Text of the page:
Multimodal design can be applied in manifold interdisciplinary fields, from developing Web sites to planning dinner parties. This part of the book focuses on applying multimodal design within the context of “new” media education and practice, from the perspectives of both the design process and the users’ engagement with the works. The particular field into which the chapters delve is design for digital media, as applied in artistic works, including film, multimedia, and mixed-reality (MR) situations.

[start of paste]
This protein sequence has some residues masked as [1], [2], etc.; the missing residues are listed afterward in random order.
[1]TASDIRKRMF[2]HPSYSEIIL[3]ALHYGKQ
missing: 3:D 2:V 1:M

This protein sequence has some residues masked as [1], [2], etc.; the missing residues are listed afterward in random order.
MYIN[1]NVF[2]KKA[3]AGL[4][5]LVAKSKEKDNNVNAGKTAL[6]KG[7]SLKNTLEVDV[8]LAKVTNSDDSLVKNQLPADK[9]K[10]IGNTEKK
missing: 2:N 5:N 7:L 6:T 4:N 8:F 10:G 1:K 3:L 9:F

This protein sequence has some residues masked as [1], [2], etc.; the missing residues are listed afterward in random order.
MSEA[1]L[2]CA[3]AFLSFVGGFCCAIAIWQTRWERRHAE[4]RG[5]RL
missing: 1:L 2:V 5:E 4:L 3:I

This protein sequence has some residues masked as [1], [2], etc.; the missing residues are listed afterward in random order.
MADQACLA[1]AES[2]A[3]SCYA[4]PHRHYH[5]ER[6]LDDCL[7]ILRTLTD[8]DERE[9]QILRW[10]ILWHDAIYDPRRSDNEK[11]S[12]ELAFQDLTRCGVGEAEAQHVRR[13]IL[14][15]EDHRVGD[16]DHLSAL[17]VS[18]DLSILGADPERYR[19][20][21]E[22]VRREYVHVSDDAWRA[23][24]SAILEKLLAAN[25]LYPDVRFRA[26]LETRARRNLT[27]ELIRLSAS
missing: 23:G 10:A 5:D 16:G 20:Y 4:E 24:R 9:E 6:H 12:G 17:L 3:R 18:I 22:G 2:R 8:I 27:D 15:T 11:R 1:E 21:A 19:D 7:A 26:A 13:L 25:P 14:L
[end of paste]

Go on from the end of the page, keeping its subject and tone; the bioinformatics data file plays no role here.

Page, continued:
The artists-researchers are exploring these questions by producing MR situations and environments for learning, creativity, or play. The works are usually conceived as full-scale productions, exposed to a wide spectrum of audiences, including both novice users and experts (media designers, performance artists, scientists, engineers, etc.). These works are rewarding case studies for those investigating multimodal literacy because they are often designed to be used by thousands of people in real-life situations. As such, they deal with issues of multiculturalism, robustness, (un)predictability, and (im)permanence that cannot be explored in technological demonstrations or controlled usability studies. The most prominent feature of these works is their ability to intertwine physical reality with digital media. They are worlds in continuous transition between actual and virtual, inside and outside, personal and social, and so on. People involved in making such responsive spaces often refer to them as complete realities or imaginary universes, where the continuity between different sensory stimuli (in their range of modalities) is an important measure of success.